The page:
WFT and FanDuel are sports betting partners.

By Skip Charles in Vegas

The NFL forced the cancellation of scheduled appearances by then-Dallas Cowboys star Tony Romo and other players at a 2015 fantasy football convention in Las Vegas.

That’s how much the NFL wanted t0 stay away from the idea, let alone the realty, of sports betting.

Now, just three years after the Supreme Court struck down the federal ban on sports gambling in most states, the NFL has been as aggressive as any league, forging partnerships with betting operators, infusing broadcasts with gambling content and allowing betting to seep into the stadium experience.

In April, the league announced Caesars, DraftKings and FanDuel as its official sports betting partners.

The NFL and its teams expect to generate about $270 million in revenue this year from their sports-betting and gambling deals, according to a person familiar with the league’s finances. That’s only the beginning.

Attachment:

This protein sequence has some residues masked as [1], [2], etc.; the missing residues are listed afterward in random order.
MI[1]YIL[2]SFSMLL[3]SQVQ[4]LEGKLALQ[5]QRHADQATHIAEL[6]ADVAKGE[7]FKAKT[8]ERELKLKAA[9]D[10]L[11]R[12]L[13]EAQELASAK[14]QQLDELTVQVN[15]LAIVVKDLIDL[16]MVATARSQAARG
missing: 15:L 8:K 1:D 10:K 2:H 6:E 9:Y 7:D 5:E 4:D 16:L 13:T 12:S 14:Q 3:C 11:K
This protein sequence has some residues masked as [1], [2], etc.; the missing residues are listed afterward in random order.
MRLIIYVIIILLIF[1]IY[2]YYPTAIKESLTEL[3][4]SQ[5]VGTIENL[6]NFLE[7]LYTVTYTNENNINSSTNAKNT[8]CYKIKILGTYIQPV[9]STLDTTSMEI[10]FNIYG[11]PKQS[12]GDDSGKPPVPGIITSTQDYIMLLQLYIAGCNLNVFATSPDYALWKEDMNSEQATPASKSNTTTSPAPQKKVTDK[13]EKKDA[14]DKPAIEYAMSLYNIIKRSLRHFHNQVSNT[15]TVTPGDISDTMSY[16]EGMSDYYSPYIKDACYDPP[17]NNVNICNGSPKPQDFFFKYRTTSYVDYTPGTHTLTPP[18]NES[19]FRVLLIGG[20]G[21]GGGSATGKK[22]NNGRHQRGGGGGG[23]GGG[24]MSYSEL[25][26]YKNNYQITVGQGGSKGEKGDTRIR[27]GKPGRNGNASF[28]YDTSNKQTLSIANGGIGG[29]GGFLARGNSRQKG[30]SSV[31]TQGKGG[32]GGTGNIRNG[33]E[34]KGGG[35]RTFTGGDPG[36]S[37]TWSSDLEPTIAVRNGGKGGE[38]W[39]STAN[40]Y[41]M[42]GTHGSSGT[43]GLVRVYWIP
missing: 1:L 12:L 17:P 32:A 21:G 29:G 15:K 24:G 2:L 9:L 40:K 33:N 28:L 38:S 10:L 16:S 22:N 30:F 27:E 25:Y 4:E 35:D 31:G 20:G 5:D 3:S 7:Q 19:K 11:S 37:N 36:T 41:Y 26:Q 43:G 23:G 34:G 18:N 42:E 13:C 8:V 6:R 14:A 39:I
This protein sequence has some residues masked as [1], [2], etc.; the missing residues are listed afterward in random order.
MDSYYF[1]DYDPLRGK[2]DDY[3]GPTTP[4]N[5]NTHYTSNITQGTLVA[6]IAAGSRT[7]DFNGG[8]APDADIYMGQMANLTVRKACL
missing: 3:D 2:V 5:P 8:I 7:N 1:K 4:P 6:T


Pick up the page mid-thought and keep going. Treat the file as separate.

“You can definitely see the market growing to $1 billion-plus of league opportunity over this decade,” Christopher Halpin, an executive vice president for the NFL who is its chief strategy and growth officer, told the Washington Post.

The league’s approach involves a delicate balance.

“For adult fans who want to bet in legal markets on sports, have products and partners that serve them best in class and advance their experience,” Halpin said. “And on the flip side, don’t alienate the fan like my mother who doesn’t want sports betting in her national CBS broadcast.”

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